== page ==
Help needed: Dry bread tops that don't brown while baking?

From my inbox:

I love making bread and I have never had problems before (just standard ones you have when trying new recipes) but my old favorites are affected by this problem as well now.

The tops are so dry looking and they don't brown -- they are white like this morning's french bread loaf. I made 2 loaves of white bread this weekend and they were doing the same thing. I even buttered them before baking and they were still dry and white.

I am wondering if it is the flour. The one I was using when this started felt heavy and thick and maybe even humid. So I switched to another brand and it is the same way. I am wondering if the flour is humid and heavy since we live in Mississippi and it is humid here. Maybe I should sift it first and store it in an airtight container instead of what I have now? Or could it be to much oil when I oil the bowl for it to rise? Or could it be I am baking them too high in the oven? -- Erika

The only bread I regularly make that doesn't get browned (and has a dry crust) is my Italian bread, which has no oil or sugar -- just flour, water, salt, and yeast. But it's supposed to be that way!

Reading about Erika's dilemma reminded me of our first couple years of marriage, when we lived in Missouri. I had made lots of homemade bread before moving to Missouri (from Ohio), but for some reason, I had the most difficult time making homemade bread that had a good texture when we lived in Missouri.

We traveled to Ohio a few times during those years, and I made bread at my mom's house, with perfect results. When we moved here to Ohio ourselves, my bread was excellent. I never did figure out what my problem was with making homemade bread while living in SW Missouri...

But anyway, does anyone have any ideas for Erika? It's confusing when the same recipe/ingredients/technique start producing strange results!

Comments

Optimal Results
Submitted by Anonymous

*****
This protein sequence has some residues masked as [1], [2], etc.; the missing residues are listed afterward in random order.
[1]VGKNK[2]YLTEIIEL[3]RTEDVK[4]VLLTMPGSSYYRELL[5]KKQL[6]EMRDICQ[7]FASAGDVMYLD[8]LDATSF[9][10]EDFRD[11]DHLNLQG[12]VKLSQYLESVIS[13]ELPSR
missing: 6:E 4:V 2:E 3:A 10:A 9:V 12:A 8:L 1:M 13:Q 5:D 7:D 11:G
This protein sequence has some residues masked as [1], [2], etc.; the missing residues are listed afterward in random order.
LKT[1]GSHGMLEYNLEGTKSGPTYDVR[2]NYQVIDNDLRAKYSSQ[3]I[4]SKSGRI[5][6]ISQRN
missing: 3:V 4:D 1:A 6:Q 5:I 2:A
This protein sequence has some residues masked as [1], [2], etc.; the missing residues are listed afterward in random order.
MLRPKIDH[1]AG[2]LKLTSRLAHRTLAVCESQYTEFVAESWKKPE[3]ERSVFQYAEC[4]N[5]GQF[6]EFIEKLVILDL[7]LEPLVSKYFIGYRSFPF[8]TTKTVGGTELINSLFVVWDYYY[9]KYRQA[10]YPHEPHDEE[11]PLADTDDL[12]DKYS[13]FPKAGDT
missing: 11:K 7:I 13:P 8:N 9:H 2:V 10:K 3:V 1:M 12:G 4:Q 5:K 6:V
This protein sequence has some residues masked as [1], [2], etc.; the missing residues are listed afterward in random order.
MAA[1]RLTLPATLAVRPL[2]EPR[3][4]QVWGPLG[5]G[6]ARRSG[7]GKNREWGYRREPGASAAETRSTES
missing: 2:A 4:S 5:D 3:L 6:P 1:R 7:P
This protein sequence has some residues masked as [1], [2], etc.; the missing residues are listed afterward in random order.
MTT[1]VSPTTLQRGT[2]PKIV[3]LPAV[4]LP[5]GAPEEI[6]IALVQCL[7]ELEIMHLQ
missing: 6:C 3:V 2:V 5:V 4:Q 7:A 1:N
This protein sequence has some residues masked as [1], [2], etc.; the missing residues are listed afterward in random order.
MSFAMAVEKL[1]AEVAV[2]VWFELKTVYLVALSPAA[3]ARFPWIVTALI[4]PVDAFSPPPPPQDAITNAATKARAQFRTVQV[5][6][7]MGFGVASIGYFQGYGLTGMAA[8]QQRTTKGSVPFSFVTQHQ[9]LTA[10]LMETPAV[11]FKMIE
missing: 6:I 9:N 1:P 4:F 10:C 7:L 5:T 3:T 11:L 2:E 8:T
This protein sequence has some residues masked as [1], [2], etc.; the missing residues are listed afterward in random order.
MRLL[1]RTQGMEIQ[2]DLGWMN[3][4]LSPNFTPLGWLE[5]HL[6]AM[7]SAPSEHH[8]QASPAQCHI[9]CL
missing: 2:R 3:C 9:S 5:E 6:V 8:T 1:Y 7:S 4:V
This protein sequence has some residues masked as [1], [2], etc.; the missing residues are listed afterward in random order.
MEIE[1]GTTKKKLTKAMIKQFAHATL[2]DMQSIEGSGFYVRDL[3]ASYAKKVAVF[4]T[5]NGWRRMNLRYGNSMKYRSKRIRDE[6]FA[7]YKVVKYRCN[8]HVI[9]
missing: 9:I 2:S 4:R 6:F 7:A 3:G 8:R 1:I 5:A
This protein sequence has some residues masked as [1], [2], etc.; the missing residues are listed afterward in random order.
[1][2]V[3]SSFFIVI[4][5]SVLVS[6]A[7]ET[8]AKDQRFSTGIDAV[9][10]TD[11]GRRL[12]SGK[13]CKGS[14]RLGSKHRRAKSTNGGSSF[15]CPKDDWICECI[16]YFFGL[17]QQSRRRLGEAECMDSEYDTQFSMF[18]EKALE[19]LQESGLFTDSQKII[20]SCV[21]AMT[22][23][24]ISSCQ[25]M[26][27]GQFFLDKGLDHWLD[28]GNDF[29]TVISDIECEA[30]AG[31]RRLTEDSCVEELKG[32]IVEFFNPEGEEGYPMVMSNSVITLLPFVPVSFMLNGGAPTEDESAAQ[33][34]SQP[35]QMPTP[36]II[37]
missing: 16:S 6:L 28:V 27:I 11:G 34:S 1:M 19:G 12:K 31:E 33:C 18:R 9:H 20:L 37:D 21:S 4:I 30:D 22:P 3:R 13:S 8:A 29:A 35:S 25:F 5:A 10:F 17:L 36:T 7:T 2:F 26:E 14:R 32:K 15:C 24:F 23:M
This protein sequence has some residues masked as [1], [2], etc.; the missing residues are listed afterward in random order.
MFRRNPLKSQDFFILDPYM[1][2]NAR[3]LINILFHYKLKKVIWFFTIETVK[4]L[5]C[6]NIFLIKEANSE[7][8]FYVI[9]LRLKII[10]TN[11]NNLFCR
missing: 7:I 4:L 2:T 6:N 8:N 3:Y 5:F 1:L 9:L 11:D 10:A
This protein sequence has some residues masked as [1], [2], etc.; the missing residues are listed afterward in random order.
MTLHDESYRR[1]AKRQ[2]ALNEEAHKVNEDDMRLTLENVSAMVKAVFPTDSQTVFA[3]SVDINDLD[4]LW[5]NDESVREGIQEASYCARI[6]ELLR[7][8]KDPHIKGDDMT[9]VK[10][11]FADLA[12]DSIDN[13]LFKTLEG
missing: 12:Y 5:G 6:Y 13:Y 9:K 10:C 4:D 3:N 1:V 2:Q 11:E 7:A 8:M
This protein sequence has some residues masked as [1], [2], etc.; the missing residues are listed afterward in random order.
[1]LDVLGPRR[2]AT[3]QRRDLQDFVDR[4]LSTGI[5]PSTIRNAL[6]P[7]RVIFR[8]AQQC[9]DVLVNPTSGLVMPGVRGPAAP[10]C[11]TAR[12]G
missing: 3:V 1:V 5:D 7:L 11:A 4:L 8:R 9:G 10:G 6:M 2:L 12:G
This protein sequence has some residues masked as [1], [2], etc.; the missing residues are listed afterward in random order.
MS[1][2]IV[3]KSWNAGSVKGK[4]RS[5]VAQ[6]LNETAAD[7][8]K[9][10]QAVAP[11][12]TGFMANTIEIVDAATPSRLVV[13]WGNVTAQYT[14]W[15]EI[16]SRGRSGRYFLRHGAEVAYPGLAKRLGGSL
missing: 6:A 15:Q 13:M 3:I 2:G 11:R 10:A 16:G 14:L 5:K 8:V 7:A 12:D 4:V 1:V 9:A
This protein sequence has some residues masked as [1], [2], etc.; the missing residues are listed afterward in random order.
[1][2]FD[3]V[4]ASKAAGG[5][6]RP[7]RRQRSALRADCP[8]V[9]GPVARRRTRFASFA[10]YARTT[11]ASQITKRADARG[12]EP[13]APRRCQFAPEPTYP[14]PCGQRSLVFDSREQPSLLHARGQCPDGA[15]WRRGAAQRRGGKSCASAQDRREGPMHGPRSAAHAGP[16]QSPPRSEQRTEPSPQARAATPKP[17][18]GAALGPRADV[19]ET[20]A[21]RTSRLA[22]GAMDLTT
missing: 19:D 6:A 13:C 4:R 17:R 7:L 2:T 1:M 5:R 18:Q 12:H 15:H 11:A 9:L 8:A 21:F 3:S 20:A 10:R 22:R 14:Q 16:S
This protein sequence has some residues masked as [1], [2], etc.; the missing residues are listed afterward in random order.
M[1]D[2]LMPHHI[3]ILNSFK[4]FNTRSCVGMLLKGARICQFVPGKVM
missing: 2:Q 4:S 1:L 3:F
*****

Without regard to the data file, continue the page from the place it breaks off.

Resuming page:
I know that my husbad knew me as the one who made homemade bread that was burnt on the outside - but good on the inside.

Lately I have tried reducing my baking time - that has made all the difference in the world. I just figured it was my old oven - but perhaps not? I know most recipes call for about 40 min. baking time. I have been taking mine out after about 25 minutes of baking time. This has brought optimal results for me - I was so scared that the bread would not be done on the inside - but thus far - it has been fine! Perhaps you could reduce the baking time by 10 min each time and find out when it is just "perfect" for you and yoru family. Just a thought that has worked for me. Hope you get it figured out.

Happy Baking
Jane


Bread baking
Submitted by Martha Artyomenko
I would say it probably has to do with your oven rather than ingredients.
You could do an egg wash as it always gets brown then


Submitted by Anonymous
Ah, I can relate! Haven't had that particular problem, though I'd guess perhaps it's your oven?

Tammy-- it's amazing how a little elevation, a bit of difference in humidity and all that can affect bread! We made beautiful bread in Alaska, but since we've come up all these thousands of feet in Colorado, and the climate is so different, bread is a little more challenging.

These tips, though, are helpful for common bread problems:

1. SOUR TASTE

- Water too warm
- Period of Rising has been too long. Punch down and reshape if it has been rising for more than 60 minutes
- Temperature too high while rising
- Poor Yeast

2. DRY OR CRUMBLY

- Too much flour in dough
- Over- Baking

3. HEAVINESS

- Unevenness of Temperature while rising
- Insufficient Kneading
- Old Flour
- Old Yeast

4. CRACKS IN CRUST

- Baking before sufficiently light
- Oven too hot at first

5. TOO THICK A CRUST

- Oven too slow
- Baked too long
- Excess of Salt

6. DARK PATCHES OR STREAKS